'Customer experience is something that is talked about a lot. Our focus is on making sure that all our customers' connections with us are excellent. A key priority is to minimise the amount of administration with which they have to deal. There is often so much administration in the fleet industry - so we have to get rid of that for our clients.
McNamara continued: 'Companies are basically looking at how they can source more effectively. We have worked with some of them if they don't have a Europe-wide structure, and help them develop more efficiently.
'We also focus on helping them improve their processes outside fleet management - in this respect, we think we can outperform the competition. We have trained a number of customers to maximise efficiency in this area. It's a rigorous process of people management and people development and we think we are well known for this.'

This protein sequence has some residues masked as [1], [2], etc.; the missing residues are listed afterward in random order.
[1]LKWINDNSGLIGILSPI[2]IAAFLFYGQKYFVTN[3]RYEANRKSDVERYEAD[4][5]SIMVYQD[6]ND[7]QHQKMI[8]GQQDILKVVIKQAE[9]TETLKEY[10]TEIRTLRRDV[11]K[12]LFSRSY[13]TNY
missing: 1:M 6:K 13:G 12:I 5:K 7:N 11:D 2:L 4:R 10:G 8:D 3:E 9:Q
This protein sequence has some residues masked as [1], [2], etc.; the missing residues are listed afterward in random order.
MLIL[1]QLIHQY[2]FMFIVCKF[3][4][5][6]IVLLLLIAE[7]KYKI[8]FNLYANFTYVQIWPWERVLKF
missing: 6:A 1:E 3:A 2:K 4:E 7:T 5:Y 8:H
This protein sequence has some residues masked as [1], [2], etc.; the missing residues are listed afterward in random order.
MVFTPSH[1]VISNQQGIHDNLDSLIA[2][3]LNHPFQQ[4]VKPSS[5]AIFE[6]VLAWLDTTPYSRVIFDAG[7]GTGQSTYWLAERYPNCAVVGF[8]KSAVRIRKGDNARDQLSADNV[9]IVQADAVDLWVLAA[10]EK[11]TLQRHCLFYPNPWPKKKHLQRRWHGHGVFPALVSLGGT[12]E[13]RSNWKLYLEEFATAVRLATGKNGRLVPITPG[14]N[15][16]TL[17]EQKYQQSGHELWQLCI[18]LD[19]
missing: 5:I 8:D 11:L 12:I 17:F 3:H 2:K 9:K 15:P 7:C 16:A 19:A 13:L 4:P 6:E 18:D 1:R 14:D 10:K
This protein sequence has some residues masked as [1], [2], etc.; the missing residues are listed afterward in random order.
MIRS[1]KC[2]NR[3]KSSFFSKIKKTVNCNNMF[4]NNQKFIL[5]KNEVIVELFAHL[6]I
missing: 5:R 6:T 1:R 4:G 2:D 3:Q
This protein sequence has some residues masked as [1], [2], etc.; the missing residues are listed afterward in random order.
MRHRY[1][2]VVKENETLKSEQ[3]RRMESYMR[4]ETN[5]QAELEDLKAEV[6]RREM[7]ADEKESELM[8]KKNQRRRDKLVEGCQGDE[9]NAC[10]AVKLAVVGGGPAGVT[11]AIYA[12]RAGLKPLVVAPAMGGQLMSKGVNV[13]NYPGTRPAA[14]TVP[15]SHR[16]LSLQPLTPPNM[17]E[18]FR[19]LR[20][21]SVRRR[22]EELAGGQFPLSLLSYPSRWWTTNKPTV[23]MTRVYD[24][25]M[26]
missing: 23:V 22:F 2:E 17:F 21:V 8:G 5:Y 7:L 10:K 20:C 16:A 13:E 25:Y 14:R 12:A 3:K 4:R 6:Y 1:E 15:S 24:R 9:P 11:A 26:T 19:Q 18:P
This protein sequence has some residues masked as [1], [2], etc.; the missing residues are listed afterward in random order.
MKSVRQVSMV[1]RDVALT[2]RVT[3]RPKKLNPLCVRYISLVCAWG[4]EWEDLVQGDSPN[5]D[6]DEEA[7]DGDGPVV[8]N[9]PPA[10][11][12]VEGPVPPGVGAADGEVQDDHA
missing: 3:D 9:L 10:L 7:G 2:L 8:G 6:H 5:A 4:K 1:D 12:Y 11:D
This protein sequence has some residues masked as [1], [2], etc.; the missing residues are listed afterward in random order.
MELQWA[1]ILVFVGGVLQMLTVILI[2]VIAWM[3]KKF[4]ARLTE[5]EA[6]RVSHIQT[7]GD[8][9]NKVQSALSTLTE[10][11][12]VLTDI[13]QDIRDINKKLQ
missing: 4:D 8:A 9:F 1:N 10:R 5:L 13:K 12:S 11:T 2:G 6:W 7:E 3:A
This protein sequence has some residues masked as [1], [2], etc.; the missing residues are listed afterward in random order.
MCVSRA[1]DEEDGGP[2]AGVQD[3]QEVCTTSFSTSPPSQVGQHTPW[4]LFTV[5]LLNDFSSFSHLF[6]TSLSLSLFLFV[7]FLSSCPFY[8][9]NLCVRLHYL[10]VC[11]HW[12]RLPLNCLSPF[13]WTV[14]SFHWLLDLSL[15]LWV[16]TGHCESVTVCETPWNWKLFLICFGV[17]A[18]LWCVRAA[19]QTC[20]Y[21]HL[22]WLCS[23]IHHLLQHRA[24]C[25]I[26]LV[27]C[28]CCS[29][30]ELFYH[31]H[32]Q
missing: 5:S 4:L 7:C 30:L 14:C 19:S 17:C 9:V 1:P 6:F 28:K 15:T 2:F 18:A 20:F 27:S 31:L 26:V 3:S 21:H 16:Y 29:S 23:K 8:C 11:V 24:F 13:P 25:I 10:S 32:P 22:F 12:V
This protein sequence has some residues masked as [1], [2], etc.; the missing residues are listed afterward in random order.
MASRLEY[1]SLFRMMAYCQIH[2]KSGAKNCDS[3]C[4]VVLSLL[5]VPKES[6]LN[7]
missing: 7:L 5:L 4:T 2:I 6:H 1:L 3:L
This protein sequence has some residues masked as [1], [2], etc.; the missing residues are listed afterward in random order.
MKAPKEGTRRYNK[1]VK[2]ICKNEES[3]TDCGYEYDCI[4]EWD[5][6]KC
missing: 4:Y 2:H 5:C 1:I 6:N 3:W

The real test for McNamara will come over the next three or four years. It depends very much on the ambitions of other pan-European fleet players, and the evolution of the market. She has a lot going for her - the massive back-up of one of the world's largest companies and an unambiguous view of what is for her a new market.
And although no-one doubts GE and McNamara's ability to spend sizeable amounts of money if the right acquisition comes along, her real goal will be to grow the business organically, and steadily, across the whole of Europe.